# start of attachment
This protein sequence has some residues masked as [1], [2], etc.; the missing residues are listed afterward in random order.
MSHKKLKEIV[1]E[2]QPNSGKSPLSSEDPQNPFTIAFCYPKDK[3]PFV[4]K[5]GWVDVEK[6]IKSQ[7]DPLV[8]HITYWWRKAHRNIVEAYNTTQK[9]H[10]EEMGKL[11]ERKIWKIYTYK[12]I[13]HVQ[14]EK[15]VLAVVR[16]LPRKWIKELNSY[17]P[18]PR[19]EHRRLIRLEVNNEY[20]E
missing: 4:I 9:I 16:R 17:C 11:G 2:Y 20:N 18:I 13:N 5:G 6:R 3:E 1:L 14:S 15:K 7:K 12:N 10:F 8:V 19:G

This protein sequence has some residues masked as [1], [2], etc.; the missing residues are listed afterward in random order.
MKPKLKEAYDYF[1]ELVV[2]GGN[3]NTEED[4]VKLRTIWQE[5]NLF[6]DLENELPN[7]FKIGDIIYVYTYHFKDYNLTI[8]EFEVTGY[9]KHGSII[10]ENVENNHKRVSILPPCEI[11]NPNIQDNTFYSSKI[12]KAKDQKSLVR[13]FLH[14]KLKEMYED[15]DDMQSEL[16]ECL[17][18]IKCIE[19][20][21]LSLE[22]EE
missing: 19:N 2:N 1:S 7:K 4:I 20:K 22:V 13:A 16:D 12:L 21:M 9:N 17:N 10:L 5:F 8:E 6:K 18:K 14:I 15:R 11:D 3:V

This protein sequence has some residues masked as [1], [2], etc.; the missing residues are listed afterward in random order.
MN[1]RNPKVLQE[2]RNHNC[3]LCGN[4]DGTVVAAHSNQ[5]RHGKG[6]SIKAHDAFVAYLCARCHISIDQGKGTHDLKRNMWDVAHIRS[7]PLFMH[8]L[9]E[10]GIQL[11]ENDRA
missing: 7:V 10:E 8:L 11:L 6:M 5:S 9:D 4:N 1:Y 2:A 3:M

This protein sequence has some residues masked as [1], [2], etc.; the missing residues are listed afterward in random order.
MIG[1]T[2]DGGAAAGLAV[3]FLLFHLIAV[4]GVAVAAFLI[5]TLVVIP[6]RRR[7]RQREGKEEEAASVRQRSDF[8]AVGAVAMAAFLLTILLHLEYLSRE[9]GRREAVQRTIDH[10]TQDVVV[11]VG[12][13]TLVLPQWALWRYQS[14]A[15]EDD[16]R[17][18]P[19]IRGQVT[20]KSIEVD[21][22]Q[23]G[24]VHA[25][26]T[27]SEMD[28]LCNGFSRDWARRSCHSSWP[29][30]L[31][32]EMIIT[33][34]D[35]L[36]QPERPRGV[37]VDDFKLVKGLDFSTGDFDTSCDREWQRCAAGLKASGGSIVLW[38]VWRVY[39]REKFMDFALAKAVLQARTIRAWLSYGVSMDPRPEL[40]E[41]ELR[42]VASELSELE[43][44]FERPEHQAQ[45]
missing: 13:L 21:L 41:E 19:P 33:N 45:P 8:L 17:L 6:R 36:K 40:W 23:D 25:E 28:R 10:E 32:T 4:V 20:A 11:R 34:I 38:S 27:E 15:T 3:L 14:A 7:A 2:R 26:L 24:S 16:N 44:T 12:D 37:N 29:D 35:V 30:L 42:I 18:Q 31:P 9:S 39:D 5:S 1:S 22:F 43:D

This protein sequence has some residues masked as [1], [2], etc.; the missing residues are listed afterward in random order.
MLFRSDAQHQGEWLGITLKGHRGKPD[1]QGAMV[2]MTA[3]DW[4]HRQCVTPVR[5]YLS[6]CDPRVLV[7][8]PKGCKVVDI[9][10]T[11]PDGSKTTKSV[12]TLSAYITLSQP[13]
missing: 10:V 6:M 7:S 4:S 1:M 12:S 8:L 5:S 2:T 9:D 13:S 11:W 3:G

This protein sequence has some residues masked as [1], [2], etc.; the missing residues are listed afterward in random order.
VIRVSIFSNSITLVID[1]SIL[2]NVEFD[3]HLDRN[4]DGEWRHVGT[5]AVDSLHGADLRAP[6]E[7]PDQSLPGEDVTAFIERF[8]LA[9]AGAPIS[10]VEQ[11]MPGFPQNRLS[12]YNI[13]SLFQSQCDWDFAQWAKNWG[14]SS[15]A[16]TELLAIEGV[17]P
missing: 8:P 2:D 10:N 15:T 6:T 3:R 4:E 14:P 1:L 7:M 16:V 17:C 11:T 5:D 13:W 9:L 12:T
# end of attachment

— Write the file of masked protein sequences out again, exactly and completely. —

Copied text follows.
This protein sequence has some residues masked as [1], [2], etc.; the missing residues are listed afterward in random order.
MSHKKLKEIV[1]E[2]QPNSGKSPLSSEDPQNPFTIAFCYPKDK[3]PFV[4]K[5]GWVDVEK[6]IKSQ[7]DPLV[8]HITYWWRKAHRNIVEAYNTTQK[9]H[10]EEMGKL[11]ERKIWKIYTYK[12]I[13]HVQ[14]EK[15]VLAVVR[16]LPRKWIKELNSY[17]P[18]PR[19]EHRRLIRLEVNNEY[20]E
missing: 4:I 9:I 16:R 17:C 11:G 2:Y 20:N 18:I 13:N 5:G 6:R 3:E 1:L 14:S 15:K 7:K 12:N 10:F 8:V 19:G

This protein sequence has some residues masked as [1], [2], etc.; the missing residues are listed afterward in random order.
MKPKLKEAYDYF[1]ELVV[2]GGN[3]NTEED[4]VKLRTIWQE[5]NLF[6]DLENELPN[7]FKIGDIIYVYTYHFKDYNLTI[8]EFEVTGY[9]KHGSII[10]ENVENNHKRVSILPPCEI[11]NPNIQDNTFYSSKI[12]KAKDQKSLVR[13]FLH[14]KLKEMYED[15]DDMQSEL[16]ECL[17][18]IKCIE[19][20][21]LSLE[22]EE
missing: 19:N 2:N 1:S 7:K 4:I 20:K 22:V 13:A 16:D 12:L 21:M 9:N 17:N 10:L 5:F 8:E 6:K 18:K 14:I 15:R 11:D 3:V

This protein sequence has some residues masked as [1], [2], etc.; the missing residues are listed afterward in random order.
MN[1]RNPKVLQE[2]RNHNC[3]LCGN[4]DGTVVAAHSNQ[5]RHGKG[6]SIKAHDAFVAYLCARCHISIDQGKGTHDLKRNMWDVAHIRS[7]PLFMH[8]L[9]E[10]GIQL[11]ENDRA
missing: 7:V 10:E 8:L 11:L 6:M 5:S 9:D 4:N 1:Y 2:A 3:M

This protein sequence has some residues masked as [1], [2], etc.; the missing residues are listed afterward in random order.
MIG[1]T[2]DGGAAAGLAV[3]FLLFHLIAV[4]GVAVAAFLI[5]TLVVIP[6]RRR[7]RQREGKEEEAASVRQRSDF[8]AVGAVAMAAFLLTILLHLEYLSRE[9]GRREAVQRTIDH[10]TQDVVV[11]VG[12][13]TLVLPQWALWRYQS[14]A[15]EDD[16]R[17][18]P[19]IRGQVT[20]KSIEVD[21][22]Q[23]G[24]VHA[25][26]T[27]SEMD[28]LCNGFSRDWARRSCHSSWP[29][30]L[31][32]EMIIT[33][34]D[35]L[36]QPERPRGV[37]VDDFKLVKGLDFSTGDFDTSCDREWQRCAAGLKASGGSIVLW[38]VWRVY[39]REKFMDFALAKAVLQARTIRAWLSYGVSMDPRPEL[40]E[41]ELR[42]VASELSELE[43][44]FERPEHQAQ[45]
missing: 13:L 21:L 41:E 19:P 33:N 45:P 8:L 17:L 6:R 36:K 40:W 23:D 25:E 28:R 10:E 32:T 4:V 20:A 11:R 34:I 38:S 27:E 15:T 3:L 14:A 7:A 2:R 26:L 24:S 16:N 44:T 12:D 37:N 29:D 35:V 30:L 42:I 18:Q 31:P 9:S 39:D 5:S 1:S 22:F 43:D

This protein sequence has some residues masked as [1], [2], etc.; the missing residues are listed afterward in random order.
MLFRSDAQHQGEWLGITLKGHRGKPD[1]QGAMV[2]MTA[3]DW[4]HRQCVTPVR[5]YLS[6]CDPRVLV[7][8]PKGCKVVDI[9][10]T[11]PDGSKTTKSV[12]TLSAYITLSQP[13]
missing: 10:V 6:M 7:S 4:S 1:M 12:S 8:L 5:S 2:T 9:D 13:S 11:W 3:G

This protein sequence has some residues masked as [1], [2], etc.; the missing residues are listed afterward in random order.
VIRVSIFSNSITLVID[1]SIL[2]NVEFD[3]HLDRN[4]DGEWRHVGT[5]AVDSLHGADLRAP[6]E[7]PDQSLPGEDVTAFIERF[8]LA[9]AGAPIS[10]VEQ[11]MPGFPQNRLS[12]YNI[13]SLFQSQCDWDFAQWAKNWG[14]SS[15]A[16]TELLAIEGV[17]P
missing: 8:P 2:D 10:N 15:T 6:T 3:R 4:E 14:P 1:L 7:M 16:V 17:C 11:T 5:D 13:W 9:L 12:T